Saint Daniel the Stylite

Saint Daniel the Stylite

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Stylites (the Greek word style means pillar)

In the early days of the Byzantine Empire, the love for God made many monks to choose strict and strange types of asceticism. So, some ascetics-saints were standing on a small platform on top of a pillaron for years in an amazing display of endurance and belief in God under any climatic circumstance. They are called stylites. Disciples and followers were climbing up the pillar and supplying them food. Apart from prayers, stylites gave much time to spiritual instructions, to reconciling enemies and often to theological controversies.

The first stylite was probably Simeon Stylites the Elder who had many imitators (called stylites). There are many instances of such ascetics from the 5th to the 10th century. They flourished especially in Syria, Mesopotia, Egypt and Greece.

St. Daniel the Stylite (from Greek stylos, “pillar”) was one of the disciple of St. Symeon the Stylite and followed his example after Symeon reposed.

He was born near the city of Samosata, in upper Mesopotamia. His mother Martha was childless for a long while and his prayers she vowed that if she had a child, she would dedicate it to the Lord. So, he entered a monastery at the age of twelve and lived there until he was thirty-eight. During a voyage he made with his abbot to Antioch, he passed by Tellnesin and received the benediction and encouragement of St. Simeon Stylites. He foretold to the young monk that he would undertake the feat of pillar-dwelling. Then, he visited the holy places, stayed in various convents, and retired in 451 into the ruins of a pagan temple. St. Daniel continued his ascetic life in seclusion. After nine years, he received a vision of Symeon standing on a column above a huge pillar of cloud.

Daniel was born up to Symeon, who greeted Daniel with a holy kiss and declared to him, “Stand firm and play the man.”. Daniel realized that this was a vision of his future and decided to follow Simeon’s lead and take up a stance high above the ground. So he withdrew near the city of Constantinople together with two disciples. They set up a pillar, upon which St. Daniel dwelt for 33 years.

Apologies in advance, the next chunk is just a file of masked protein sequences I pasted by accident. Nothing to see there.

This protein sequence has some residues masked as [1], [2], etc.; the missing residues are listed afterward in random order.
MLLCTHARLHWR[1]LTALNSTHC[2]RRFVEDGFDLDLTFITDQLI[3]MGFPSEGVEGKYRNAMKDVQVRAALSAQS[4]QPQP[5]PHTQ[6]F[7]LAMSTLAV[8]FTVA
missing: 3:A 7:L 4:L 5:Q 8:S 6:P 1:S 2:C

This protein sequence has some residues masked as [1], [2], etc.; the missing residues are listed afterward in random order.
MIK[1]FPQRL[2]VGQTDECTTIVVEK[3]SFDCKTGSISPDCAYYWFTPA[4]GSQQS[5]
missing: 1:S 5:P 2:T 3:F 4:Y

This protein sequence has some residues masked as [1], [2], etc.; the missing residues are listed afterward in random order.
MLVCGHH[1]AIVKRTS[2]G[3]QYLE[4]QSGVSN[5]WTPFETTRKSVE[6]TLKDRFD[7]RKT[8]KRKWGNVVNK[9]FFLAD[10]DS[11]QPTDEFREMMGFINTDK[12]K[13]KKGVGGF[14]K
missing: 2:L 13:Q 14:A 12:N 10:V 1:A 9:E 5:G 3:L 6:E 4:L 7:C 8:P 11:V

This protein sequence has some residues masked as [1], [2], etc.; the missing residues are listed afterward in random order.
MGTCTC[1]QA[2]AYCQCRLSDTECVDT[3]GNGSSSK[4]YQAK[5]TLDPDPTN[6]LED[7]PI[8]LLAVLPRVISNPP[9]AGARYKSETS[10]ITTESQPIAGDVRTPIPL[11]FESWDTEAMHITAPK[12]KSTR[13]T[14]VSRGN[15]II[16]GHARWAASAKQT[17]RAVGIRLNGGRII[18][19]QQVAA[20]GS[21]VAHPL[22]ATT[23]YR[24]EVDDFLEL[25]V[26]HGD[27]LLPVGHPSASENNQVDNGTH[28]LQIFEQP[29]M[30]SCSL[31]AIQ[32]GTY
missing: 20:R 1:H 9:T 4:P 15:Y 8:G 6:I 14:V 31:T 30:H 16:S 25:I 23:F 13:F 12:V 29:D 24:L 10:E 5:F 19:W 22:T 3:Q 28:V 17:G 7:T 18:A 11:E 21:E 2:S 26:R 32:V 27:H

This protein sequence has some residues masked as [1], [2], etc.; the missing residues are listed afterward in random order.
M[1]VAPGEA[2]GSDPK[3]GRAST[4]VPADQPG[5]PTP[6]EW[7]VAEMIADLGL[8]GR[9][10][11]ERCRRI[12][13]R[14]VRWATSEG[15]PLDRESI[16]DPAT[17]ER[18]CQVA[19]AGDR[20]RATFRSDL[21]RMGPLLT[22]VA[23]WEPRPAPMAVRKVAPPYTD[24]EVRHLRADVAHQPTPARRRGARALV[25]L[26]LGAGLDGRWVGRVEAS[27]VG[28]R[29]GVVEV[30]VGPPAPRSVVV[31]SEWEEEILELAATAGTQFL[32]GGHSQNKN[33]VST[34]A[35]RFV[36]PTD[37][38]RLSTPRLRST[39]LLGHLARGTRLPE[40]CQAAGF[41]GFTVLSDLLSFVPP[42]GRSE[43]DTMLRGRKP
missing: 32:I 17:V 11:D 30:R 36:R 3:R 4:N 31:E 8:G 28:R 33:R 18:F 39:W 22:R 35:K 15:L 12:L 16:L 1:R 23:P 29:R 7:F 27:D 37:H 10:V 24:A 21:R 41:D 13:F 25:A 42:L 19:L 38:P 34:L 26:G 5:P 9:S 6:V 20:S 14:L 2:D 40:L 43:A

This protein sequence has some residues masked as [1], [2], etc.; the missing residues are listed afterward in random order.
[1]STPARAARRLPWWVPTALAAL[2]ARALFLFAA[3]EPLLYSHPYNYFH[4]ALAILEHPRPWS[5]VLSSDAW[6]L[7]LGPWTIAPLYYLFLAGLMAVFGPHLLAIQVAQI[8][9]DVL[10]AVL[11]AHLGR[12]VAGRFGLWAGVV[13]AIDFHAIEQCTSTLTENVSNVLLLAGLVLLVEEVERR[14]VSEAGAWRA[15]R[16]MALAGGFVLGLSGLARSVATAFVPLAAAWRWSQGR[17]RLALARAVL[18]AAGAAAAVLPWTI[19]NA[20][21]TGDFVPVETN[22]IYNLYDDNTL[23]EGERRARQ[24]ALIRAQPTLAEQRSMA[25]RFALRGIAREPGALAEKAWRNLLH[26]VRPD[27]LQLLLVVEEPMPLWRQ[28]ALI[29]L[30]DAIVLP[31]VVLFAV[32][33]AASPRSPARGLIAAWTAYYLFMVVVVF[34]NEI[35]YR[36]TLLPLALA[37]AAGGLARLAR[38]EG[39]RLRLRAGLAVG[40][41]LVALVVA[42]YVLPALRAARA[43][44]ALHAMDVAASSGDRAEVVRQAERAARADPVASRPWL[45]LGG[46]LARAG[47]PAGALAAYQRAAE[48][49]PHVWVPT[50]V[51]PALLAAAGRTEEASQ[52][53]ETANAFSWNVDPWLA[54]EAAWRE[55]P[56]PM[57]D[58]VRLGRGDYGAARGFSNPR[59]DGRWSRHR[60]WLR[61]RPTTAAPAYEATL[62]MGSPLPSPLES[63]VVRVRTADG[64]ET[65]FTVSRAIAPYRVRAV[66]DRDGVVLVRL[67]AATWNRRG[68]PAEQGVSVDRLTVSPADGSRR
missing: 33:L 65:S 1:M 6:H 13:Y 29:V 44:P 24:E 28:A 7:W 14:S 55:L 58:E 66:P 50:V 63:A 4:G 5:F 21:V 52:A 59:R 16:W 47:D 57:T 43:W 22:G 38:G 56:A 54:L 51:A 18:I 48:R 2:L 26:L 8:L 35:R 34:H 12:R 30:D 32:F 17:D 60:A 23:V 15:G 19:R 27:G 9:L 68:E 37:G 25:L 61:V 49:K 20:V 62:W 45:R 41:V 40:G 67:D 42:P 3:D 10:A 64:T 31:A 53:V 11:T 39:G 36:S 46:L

During his extraordinary regime was mainly uneventful. He was often visited by troubled people in search of his advice and prayers, especially the sick who were sometimes cured by his laying hands on them or anointing them with the oil which burnt before his icons and relics. He preached regularly in the afternoon, his theme frequently being the love of God and of one’s neighbour, especially shown in almsgiving, as well as ‘the everlasting condemnation which is the lot of sinners’.

He also was a counsellor of the emperors of the Eastern Roman Empire: Leo the Great and Zeno.

Saint Daniel is commemorated 11 December on the liturgical calendars of the Eastern Orthodox, Eastern Catholic and Roman Catholic Churches.

Apolytikion in the First Tone
Thou becamest a pillar of patience and didst emulate the Forefathers, O righteous one: Job in his sufferings, Joseph in temptations, and the life of the bodiless while in the body, O Daniel, our righteous Father, intercede with Christ God that our souls be saved.

Kontakion in the Second Tone
With longing and zeal for things on high, O righteous one, thou leftest behind all things that are found here below, when thou builtest thy pillar as another Heaven whence thou didst flash with the light of wonders and signs. Do thou ever pray Christ that our souls be saved.

Source: pemptousia.com

 

 

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Pemptousia and OCN have entered a strategic partnership to bring Orthodoxy Worldwide. Greek philosophers from Ionia considered held that there were four elements or essences (ousies) in nature: earth, water, fire and air. Aristotle added ether to this foursome, which would make it the fifth (pempto) essence, pemptousia, or quintessence. The incarnation of God the Word found fertile ground in man’s proclivity to beauty, to goodness, to truth and to the eternal. Orthodoxy has not functioned as some religion or sect. It was not the movement of the human spirit towards God but the revelation of the true God, Jesus Christ, to man. A basic precept of Orthodoxy is that of the person ­– the personhood of God and of man. Orthodoxy is not a religious philosophy or way of thinking but revelation and life standing on the foundations of divine experience; it is the transcendence of the created and the intimacy of the Uncreated. Orthodox theology is drawn to genuine beauty; it is the theology of the One “fairer than the sons of men”. So in "Pemptousia", we just want to declare this "fifth essence", the divine beaut in our life. Please note, not all Pemptousia articles have bylines. If the author is known, he or she is listed in the article above.